But as whole people, we moms often need other outlets as well, in order to develop and use our other gifts, talents and interests to make a difference in this world and enjoy life. 

Even a stay-at-home mom can benefit from thinking about what would help her feel completely fulfilled as a woman, so she won’t feel bored or uninspired by her daily mom-duties (unless it doesn’t bore her–that’s great!).  In my experience, this adds so much joy to life– although it is also important not to let other interests overshadow time well-invested with your family.

Think about some of your hobbies and interests, and even some things you’ve always wanted to do that could fit nicely in your life right now (even just a little bit).  Brainstorm how you can include some of them in your schedule and give it a try. Adjust as you go 🙂

 

3. Helping prep other child(ren) –and husband– for the new baby

When you have another little around, a new baby can be an adjustment for everyone.

Before baby Aaron was born, I tried reading books to my son about being a big brother, role-playing a bit with a stuffy (so cute), talking about what to expect (lots of sleeping, crying, feeding and diaper changes at first) and trying to build his excitement in various ways, such as a promised toy when his grandma takes care of him while I’m “having the baby”.

My son is almost 3 and 1/2, so could better understand the concept of a new baby than a younger sibling would, but I think the ideas above did help, as well.  After the baby was born, I also make sure to often read with Clayton while nursing the baby, which I think it limiting jealousy, and my husband and mom were also able to help out and give Clayton lots of extra quality time with them.  Fortunately, so far he seems to be adjusting well and is proudly enjoying his role as “big brother”.

As for sleeping arrangements, we began to practice our new ones ahead of time so that they would be less of a transition for Clayton.   We decided I’d sleep in the spare room with the baby for awhile, and Clayton would sleep in his room and could go to Daddy’s bed if he wanted to during the night.  I’m grateful the practice seemed to help.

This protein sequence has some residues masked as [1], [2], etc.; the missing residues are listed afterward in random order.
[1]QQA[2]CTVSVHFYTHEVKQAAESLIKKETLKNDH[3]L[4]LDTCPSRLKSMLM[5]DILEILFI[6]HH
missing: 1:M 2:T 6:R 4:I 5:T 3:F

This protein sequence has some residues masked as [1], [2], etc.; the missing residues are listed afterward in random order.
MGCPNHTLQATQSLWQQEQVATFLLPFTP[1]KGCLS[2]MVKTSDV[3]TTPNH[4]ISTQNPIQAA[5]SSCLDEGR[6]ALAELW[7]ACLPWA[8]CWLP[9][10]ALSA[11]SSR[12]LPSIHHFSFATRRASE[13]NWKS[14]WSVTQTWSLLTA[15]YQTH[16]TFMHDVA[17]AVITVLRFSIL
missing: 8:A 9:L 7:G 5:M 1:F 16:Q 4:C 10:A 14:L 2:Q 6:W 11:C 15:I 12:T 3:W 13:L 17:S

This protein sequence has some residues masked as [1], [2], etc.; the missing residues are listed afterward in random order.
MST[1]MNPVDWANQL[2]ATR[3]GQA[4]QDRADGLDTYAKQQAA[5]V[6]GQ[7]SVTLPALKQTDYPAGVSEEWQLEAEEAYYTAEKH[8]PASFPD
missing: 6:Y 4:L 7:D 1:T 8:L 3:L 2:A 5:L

Before baby, I also had been talking little by little with my husband about our expectations of future responsibilities, trying to (patiently) hear each other out and think of win-win situations.  Along with lots of prayer for wisdom and a peaceful transition, I’m thankful that things in this area of life seem to be going well now that baby is here.

 

4. Sleep and Rest

Before the baby came, I had been letting go of a lot of outside responsibilities more and more and focusing on preparing my mind and body for the labour and care of the new baby.  I think getting enough rest can make such a difference to your mood as a new mom.

For example, even though my 3 year old son hadn’t been napping much lately, I started the ritual again of a “rest time” in the afternoon when he could read some books on the bed beside me while I took a nap.  It took a few practice runs to teach him not to wake me up to tell me something, but now he’s doing a great job of letting me nap, and sometimes ends up taking one himself, as baby naps as well 🙂

Also, as I mentioned before, our plan was that the baby and I would sleep in the spare room.

After my first baby, I’ve become an advocate of bed-sharing. This is because my first son was not a great sleeper.